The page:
Does your internet or TV provider owe you money for their service outages?

Robin Layton

Feb 5, 2024 — 5 min read

Find out which providers are liable for service outages and will credit your bill in the event of an interruption.

Turning your TV to your favorite channel and finding a blank screen is beyond aggravating, particularly since you are probably paying a premium to have that cable channel available 24/7. With cable bills running up to $150/mo., you need to ensure you are getting your money’s worth.

That same aggravation can be felt as you turn on your laptop to discover the “no internet” message. You could be spending over $200/mo. for an internet and TV bundle, which is a significant amount of money. It’s an even worse scenario if you work from home, and it could lead you to lose paid work hours.

Can I get discounted service after an internet or TV outage?

Whether or not you can get your TV service provider or internet service provider to give you a credit on your bill for any outages largely depends on the provider and how long of an outage it was. Only a handful of providers outline how outages will affect your bill, and most are ambiguous about what customers can do to address the issue. 

That may eventually change since the Spectrum vs. Disney blackout spurred the Federal Communications Commission (FCC) to propose that cable and satellite providers issue rebates if a blackout lasts longer than 24 hours, like the Spectrum and Disney channel disagreement, which caused a 10-day block on some channels for Spectrum customers. The FCC also asks to create an online portal where providers must report such outages.

Providers are usually willing to offer credit to customers for internet outages, but you will need to call your ISP’s customer service number to discuss the details of your situation. 

We break down the policies of major providers and how you can negotiate your internet bill.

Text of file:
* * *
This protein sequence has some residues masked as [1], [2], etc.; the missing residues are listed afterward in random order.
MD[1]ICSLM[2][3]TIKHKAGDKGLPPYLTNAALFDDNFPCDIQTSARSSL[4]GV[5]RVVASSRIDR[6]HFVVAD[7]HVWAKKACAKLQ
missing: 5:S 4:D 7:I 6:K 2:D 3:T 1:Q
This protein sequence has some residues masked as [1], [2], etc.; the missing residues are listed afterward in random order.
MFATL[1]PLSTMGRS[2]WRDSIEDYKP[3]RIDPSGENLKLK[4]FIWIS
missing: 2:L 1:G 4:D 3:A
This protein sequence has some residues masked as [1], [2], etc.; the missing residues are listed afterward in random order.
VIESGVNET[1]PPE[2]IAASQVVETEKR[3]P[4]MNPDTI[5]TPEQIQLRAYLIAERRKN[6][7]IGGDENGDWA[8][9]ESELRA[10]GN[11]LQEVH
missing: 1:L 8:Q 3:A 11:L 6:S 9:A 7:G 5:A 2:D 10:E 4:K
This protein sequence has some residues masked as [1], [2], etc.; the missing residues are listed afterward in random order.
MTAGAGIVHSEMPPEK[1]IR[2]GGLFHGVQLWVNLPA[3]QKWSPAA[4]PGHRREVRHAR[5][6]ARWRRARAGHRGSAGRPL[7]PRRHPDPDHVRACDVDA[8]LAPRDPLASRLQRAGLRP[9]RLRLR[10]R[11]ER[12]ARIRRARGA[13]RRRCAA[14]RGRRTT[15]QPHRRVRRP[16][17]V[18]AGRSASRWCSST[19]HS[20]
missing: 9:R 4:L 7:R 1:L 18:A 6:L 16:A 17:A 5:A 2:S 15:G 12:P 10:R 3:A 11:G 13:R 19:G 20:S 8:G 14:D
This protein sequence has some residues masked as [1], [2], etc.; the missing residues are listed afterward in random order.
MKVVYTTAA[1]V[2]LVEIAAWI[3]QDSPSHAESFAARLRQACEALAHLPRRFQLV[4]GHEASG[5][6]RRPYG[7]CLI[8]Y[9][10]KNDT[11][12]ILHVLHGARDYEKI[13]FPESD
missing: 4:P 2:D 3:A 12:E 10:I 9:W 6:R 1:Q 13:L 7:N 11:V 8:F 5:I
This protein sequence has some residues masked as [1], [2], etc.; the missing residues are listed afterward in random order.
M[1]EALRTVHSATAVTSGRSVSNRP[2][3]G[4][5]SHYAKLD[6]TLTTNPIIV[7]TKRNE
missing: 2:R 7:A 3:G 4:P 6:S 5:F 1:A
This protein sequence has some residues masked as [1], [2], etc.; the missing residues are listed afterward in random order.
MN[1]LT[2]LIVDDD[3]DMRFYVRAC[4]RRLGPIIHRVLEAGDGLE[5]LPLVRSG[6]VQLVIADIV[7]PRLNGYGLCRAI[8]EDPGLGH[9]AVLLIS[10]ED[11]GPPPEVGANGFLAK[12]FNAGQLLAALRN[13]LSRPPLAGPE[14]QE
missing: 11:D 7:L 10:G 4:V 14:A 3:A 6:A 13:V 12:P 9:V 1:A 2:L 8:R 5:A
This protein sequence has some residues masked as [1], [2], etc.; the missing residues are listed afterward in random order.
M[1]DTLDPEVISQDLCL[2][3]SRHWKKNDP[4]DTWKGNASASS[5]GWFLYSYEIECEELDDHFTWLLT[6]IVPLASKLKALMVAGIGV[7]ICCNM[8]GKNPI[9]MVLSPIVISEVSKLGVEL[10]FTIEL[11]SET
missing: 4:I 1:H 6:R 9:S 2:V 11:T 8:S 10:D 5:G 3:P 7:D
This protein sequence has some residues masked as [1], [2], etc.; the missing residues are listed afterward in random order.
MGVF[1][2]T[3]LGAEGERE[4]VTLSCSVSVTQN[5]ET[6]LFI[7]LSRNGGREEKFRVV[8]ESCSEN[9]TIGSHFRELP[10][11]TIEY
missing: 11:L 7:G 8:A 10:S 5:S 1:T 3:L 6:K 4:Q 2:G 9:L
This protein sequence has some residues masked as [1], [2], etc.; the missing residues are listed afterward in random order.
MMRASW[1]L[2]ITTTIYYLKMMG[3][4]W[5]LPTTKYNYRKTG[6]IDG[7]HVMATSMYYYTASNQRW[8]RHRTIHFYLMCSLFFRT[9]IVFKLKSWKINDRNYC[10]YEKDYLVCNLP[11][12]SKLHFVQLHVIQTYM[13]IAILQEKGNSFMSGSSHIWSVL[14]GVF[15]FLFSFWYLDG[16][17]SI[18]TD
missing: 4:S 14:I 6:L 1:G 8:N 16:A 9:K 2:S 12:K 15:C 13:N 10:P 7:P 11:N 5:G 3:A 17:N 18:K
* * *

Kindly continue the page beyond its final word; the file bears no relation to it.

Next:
If your phone or internet service was out for 24 hours or more, you may be able to get a credit on your bill or a CenturyLink refund. You must first report the outage via phone or the company’s Troubleshooter app.


The DISH Reliability Guarantee ensures customers will get a credit on their bill for the outage length. Customers need to contact their DISH customer service agent to verify an outage, which will be noted on your account. 


Cox states they will not be liable for outages directly or indirectly caused by circumstances beyond their control. However, you may be able to speak to a customer service rep to get your bill prorated for the length of your outage.


Unless otherwise required under law, Spectrum says it will “provide you with the proportionate credit for those qualifying outages that last for four or more consecutive hours, after such interruption is reported to us and for which you have requested a credit within 60 days after the conclusion of such service outage.”


Internet customers who experienced a significant outage will get credit for their time without service. Frontier issued two numbers for customers to call if they are experiencing issues with their service. Residential customers should call 800.921.8101. Business customers can contact 800.921.8102.

Verizon Fios

Although Verizon will not refund you for a network outage, it may give credit for service outages for Fios TV and internet only if you request a credit. If you simply call in and report a service outage, Verizon will not credit you for the time that your service is out. You must make sure to ask for a credit for that specific time frame.